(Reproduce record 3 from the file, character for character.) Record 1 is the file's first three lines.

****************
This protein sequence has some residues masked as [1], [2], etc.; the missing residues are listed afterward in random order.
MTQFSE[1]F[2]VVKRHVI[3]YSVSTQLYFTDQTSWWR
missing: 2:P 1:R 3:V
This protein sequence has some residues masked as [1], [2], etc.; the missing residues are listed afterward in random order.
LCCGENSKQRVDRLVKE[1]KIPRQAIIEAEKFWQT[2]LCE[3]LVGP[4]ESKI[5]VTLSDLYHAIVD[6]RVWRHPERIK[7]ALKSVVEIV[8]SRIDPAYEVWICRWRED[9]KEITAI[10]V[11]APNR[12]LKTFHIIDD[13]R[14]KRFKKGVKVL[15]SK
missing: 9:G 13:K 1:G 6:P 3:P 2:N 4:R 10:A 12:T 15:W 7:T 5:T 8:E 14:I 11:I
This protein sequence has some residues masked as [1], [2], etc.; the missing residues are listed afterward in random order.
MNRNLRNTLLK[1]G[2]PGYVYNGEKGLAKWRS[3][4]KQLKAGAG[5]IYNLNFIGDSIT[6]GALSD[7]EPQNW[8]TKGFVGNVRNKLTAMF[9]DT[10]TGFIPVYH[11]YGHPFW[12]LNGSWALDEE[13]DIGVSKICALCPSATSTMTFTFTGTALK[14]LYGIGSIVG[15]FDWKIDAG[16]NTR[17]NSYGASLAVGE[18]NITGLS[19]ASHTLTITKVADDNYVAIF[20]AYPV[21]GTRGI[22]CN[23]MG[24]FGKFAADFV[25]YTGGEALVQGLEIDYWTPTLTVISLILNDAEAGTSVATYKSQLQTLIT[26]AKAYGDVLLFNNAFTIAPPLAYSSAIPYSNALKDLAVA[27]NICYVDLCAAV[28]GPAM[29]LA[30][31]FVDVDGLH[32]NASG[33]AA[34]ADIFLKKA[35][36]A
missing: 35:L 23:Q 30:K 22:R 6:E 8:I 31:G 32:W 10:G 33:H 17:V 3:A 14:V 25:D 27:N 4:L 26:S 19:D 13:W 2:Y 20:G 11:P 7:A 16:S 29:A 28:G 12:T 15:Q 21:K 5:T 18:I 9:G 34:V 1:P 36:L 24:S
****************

This protein sequence has some residues masked as [1], [2], etc.; the missing residues are listed afterward in random order.
MNRNLRNTLLK[1]G[2]PGYVYNGEKGLAKWRS[3][4]KQLKAGAG[5]IYNLNFIGDSIT[6]GALSD[7]EPQNW[8]TKGFVGNVRNKLTAMF[9]DT[10]TGFIPVYH[11]YGHPFW[12]LNGSWALDEE[13]DIGVSKICALCPSATSTMTFTFTGTALK[14]LYGIGSIVG[15]FDWKIDAG[16]NTR[17]NSYGASLAVGE[18]NITGLS[19]ASHTLTITKVADDNYVAIF[20]AYPV[21]GTRGI[22]CN[23]MG[24]FGKFAADFV[25]YTGGEALVQGLEIDYWTPTLTVISLILNDAEAGTSVATYKSQLQTLIT[26]AKAYGDVLLFNNAFTIAPPLAYSSAIPYSNALKDLAVA[27]NICYVDLCAAV[28]GPAM[29]LA[30][31]FVDVDGLH[32]NASG[33]AA[34]ADIFLKKA[35][36]A
missing: 35:L 23:Q 30:K 22:R 6:E 8:I 31:G 32:W 10:G 33:H 17:V 3:A 14:V 25:D 27:N 4:L 26:S 19:D 13:W 2:Y 20:G 11:P 7:A 16:S 29:A 28:G 12:T 15:Q 21:K 5:T 18:I 9:G 34:V 1:P 36:L 24:S